Please use this identifier to cite or link to this item: https://hdl.handle.net/10620/18510
Longitudinal Study: LSAC
Title: Which time investments in the first 5 years of life matter most for children’s language and behavioural outcomes at school entry?
Authors: Gialamas, A
Haag, D
Mittinty, M
Lynch, J
Issue Date: Apr-2020
Pages: 10
Keywords: Parenting
Time investments
Child development
Time-diary data
Abstract: Background The ways children spend their time is one of the most valuable inputs for healthy child development. It is unknown which time investment yields the greatest return for children’s language and behavioural outcomes at school entry. Methods We used data from the first three waves (2004, 2006, 2008) of the Longitudinal Study of Australian Children (n = 4253). At every wave, parents completed 24-h time-use diaries on one randomly selected week and one weekend day. The amount of time children spent on 11 activities at ages 0–1, 2–3 and 4–5 years was analysed. Receptive vocabulary was assessed using the Peabody Picture Vocabulary Test, and externalizing behaviours were measured by the Strengths and Difficulties Questionnaire, completed by parents and teachers at 4–5 years. To identify which time investment in the first 5 years of life mattered most for children’s outcomes, a new production function was developed. This production function was estimated using a log–log linear regression model. Results Relative to other time investments, time spent on educational activities at 2–3 years of age was the most important time investment for receptive vocabulary and behavioural outcomes at school entry. After adjusting for confounding, every 1 h invested in educational activities at 2–3 years was associated with a 0.95% [95% CI (confidence interval): 0.62, 1.28] increase in receptive vocabulary, and a −5.72% (95% CI: −7.71, −3.73) and −9.23% (95% CI: −12.26, −6.20) reduction in parent- and teacher-reported externalizing problem behaviours. Time invested in play was also important to both receptive vocabulary and behaviour. One hour invested in play at 2–3 and 4–5 years was associated with a 0.68% (95% CI: 0.38, 0.98) and 0.71% (95% CI: 0.39, 1.03) increase in children’s receptive vocabulary at school entry. In addition, time invested in play at 2–3 and 4–5 years was associated with reduced problem behaviours at school entry. In contrast, screen time at all ages was associated with poorer parent- and teacher-reported externalizing problem behaviours. Conclusions These results suggest that time invested in educational activities at 2–3 years of age yield the greatest return for children’s receptive vocabulary and behaviour at school entry.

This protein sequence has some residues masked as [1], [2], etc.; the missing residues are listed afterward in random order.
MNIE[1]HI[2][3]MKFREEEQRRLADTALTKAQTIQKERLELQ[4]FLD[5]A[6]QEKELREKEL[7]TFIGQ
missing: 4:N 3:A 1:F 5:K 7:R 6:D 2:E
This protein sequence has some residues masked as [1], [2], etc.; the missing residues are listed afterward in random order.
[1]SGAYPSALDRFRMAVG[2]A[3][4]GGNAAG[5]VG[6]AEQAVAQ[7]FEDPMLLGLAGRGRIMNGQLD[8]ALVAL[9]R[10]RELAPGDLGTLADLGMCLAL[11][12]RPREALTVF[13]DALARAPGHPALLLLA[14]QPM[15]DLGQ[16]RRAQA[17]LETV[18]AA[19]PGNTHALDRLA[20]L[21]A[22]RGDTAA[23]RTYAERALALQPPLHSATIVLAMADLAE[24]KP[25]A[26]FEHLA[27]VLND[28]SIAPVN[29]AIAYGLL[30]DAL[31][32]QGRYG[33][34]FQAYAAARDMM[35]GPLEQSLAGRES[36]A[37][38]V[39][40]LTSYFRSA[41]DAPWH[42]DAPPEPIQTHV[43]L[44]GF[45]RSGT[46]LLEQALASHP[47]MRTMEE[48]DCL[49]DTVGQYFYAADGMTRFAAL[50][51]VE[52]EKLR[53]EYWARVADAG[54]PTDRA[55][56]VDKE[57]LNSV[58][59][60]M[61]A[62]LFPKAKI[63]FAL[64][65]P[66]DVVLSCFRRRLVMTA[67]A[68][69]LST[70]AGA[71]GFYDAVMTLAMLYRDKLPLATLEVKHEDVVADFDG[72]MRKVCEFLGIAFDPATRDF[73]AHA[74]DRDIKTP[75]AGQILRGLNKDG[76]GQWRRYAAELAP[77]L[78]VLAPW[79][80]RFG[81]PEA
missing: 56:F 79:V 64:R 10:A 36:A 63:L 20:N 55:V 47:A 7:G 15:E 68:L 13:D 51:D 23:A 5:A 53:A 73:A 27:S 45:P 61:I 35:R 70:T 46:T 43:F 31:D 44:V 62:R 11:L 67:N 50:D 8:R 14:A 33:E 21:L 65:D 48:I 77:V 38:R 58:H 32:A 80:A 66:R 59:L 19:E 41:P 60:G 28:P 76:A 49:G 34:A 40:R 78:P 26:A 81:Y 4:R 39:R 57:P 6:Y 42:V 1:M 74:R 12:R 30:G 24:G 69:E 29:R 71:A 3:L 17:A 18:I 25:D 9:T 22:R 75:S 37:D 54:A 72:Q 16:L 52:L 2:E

DOI: https://doi.org/10.1093/ije/dyz192
URL: https://academic.oup.com/ije/article/49/2/548/5575346?login=true
Research collection: Journal Articles
Appears in Collections:Journal Articles

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